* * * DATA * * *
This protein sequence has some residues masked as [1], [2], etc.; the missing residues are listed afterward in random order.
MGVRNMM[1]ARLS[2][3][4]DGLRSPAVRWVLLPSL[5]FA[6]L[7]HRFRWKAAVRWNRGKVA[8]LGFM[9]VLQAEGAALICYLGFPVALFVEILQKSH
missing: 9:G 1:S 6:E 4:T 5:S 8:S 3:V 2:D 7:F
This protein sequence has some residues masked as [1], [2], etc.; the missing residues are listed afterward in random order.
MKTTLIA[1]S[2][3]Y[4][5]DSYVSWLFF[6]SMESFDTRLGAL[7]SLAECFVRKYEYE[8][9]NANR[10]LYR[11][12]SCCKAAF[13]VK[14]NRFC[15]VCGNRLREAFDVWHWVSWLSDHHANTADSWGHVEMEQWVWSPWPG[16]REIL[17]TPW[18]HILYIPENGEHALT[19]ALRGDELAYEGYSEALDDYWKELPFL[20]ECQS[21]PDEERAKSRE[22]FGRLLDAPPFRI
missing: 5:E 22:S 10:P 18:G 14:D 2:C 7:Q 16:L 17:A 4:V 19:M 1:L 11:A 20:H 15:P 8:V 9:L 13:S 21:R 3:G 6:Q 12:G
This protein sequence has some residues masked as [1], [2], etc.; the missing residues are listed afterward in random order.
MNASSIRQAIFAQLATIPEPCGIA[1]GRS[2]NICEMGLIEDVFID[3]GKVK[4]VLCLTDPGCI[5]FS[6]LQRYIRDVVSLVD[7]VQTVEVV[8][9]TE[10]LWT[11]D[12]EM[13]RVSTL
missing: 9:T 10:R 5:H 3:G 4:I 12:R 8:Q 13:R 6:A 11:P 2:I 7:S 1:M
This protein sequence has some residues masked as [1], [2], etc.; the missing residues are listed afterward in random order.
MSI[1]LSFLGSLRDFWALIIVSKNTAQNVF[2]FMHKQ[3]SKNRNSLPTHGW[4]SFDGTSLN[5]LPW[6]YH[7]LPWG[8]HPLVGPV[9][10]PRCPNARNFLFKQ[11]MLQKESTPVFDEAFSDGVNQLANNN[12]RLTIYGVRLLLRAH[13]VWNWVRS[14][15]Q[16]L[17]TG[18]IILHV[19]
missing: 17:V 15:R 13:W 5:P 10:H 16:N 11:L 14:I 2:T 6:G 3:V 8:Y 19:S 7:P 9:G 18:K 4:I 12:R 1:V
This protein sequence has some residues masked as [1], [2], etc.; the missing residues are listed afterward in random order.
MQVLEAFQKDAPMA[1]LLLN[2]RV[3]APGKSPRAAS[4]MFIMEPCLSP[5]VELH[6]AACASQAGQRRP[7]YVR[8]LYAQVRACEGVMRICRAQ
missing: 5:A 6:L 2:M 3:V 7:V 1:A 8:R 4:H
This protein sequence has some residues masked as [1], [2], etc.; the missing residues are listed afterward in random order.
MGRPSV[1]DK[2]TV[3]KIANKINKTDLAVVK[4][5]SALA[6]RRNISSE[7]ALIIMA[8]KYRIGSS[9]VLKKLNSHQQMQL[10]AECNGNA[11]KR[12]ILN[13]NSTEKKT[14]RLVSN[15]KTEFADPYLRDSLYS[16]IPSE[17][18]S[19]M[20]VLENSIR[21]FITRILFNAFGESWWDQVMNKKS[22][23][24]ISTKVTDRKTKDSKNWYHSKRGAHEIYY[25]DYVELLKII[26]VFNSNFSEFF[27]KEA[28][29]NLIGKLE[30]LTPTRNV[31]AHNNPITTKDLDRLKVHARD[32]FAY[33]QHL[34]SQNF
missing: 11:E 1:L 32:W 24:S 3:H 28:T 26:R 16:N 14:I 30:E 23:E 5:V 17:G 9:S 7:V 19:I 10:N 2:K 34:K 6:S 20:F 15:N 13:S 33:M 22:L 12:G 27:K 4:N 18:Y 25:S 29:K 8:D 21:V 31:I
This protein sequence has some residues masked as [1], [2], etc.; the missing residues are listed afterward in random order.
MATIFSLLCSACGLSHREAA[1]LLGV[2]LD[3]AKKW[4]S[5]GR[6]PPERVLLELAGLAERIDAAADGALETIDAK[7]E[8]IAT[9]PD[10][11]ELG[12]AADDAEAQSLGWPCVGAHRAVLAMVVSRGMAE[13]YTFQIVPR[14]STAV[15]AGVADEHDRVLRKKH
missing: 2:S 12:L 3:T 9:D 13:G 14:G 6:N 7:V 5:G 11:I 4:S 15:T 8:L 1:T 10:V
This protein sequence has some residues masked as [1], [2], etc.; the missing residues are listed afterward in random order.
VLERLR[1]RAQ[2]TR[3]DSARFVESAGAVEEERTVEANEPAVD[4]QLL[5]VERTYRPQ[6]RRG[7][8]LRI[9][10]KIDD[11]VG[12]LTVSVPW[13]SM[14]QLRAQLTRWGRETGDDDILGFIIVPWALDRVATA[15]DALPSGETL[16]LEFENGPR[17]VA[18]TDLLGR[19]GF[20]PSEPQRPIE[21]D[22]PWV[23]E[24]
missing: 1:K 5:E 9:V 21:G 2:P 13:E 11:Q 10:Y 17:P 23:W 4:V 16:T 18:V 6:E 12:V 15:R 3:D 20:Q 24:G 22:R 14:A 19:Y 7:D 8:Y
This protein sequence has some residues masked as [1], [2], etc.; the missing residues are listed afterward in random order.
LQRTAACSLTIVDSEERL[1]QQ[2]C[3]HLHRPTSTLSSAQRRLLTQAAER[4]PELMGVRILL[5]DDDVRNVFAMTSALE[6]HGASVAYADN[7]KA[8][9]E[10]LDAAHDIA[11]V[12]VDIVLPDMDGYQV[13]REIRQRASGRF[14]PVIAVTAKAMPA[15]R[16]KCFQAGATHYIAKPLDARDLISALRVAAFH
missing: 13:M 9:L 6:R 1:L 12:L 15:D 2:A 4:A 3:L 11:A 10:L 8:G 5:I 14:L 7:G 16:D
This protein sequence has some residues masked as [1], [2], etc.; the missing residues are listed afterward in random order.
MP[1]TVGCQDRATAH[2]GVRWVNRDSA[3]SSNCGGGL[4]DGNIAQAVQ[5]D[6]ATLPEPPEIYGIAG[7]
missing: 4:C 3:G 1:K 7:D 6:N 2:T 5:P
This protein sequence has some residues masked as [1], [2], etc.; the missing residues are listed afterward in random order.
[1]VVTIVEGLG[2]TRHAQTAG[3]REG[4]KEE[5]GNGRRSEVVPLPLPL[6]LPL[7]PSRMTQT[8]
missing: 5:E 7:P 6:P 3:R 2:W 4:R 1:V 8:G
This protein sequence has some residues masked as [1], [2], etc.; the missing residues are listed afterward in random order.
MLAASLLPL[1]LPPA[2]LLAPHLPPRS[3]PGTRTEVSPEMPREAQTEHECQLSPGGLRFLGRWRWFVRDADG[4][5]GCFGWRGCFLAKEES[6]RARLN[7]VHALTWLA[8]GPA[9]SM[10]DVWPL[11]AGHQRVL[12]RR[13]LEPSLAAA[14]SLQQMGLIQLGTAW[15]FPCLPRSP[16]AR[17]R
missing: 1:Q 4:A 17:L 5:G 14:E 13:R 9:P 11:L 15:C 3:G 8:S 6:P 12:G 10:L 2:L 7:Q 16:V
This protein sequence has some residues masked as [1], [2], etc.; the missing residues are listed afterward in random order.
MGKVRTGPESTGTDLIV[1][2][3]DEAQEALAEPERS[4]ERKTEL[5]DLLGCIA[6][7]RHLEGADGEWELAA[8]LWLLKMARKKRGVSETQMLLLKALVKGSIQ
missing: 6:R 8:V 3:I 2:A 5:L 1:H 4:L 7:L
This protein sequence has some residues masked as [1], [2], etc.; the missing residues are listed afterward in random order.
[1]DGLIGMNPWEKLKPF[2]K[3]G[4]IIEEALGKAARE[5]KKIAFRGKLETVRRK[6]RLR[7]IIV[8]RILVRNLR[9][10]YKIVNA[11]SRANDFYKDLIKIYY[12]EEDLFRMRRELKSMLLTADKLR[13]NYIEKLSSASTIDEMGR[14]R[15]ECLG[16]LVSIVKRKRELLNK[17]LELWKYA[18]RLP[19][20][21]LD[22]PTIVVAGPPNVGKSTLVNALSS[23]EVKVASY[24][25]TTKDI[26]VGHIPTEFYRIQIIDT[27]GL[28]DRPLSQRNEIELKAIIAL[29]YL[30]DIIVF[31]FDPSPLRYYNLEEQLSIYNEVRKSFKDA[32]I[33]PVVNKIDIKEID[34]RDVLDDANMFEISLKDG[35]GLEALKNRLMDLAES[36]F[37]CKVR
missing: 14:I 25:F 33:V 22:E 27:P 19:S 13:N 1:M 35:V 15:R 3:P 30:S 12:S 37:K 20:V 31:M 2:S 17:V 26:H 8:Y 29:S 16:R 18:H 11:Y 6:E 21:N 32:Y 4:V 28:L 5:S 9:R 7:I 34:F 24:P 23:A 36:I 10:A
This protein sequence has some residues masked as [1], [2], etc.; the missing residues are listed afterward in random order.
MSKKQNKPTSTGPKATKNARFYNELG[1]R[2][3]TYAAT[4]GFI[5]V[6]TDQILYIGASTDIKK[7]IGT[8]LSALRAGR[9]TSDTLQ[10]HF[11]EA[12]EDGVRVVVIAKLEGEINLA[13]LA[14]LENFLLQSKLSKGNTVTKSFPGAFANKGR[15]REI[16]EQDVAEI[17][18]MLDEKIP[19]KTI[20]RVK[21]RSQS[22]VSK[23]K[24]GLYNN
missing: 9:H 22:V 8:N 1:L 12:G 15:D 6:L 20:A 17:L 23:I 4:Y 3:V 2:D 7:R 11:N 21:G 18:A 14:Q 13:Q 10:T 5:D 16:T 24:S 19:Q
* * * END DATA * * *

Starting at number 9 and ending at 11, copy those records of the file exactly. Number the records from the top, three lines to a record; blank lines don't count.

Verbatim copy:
This protein sequence has some residues masked as [1], [2], etc.; the missing residues are listed afterward in random order.
LQRTAACSLTIVDSEERL[1]QQ[2]C[3]HLHRPTSTLSSAQRRLLTQAAER[4]PELMGVRILL[5]DDDVRNVFAMTSALE[6]HGASVAYADN[7]KA[8][9]E[10]LDAAHDIA[11]V[12]VDIVLPDMDGYQV[13]REIRQRASGRF[14]PVIAVTAKAMPA[15]R[16]KCFQAGATHYIAKPLDARDLISALRVAAFH
missing: 13:M 9:L 6:R 1:L 12:L 15:D 2:A 4:A 3:L 11:A 10:L 8:G 5:I 14:L 7:G 16:D
This protein sequence has some residues masked as [1], [2], etc.; the missing residues are listed afterward in random order.
MP[1]TVGCQDRATAH[2]GVRWVNRDSA[3]SSNCGGGL[4]DGNIAQAVQ[5]D[6]ATLPEPPEIYGIAG[7]
missing: 4:C 3:G 1:K 7:D 6:N 2:T 5:P
This protein sequence has some residues masked as [1], [2], etc.; the missing residues are listed afterward in random order.
[1]VVTIVEGLG[2]TRHAQTAG[3]REG[4]KEE[5]GNGRRSEVVPLPLPL[6]LPL[7]PSRMTQT[8]
missing: 5:E 7:P 6:P 3:R 2:W 4:R 1:V 8:G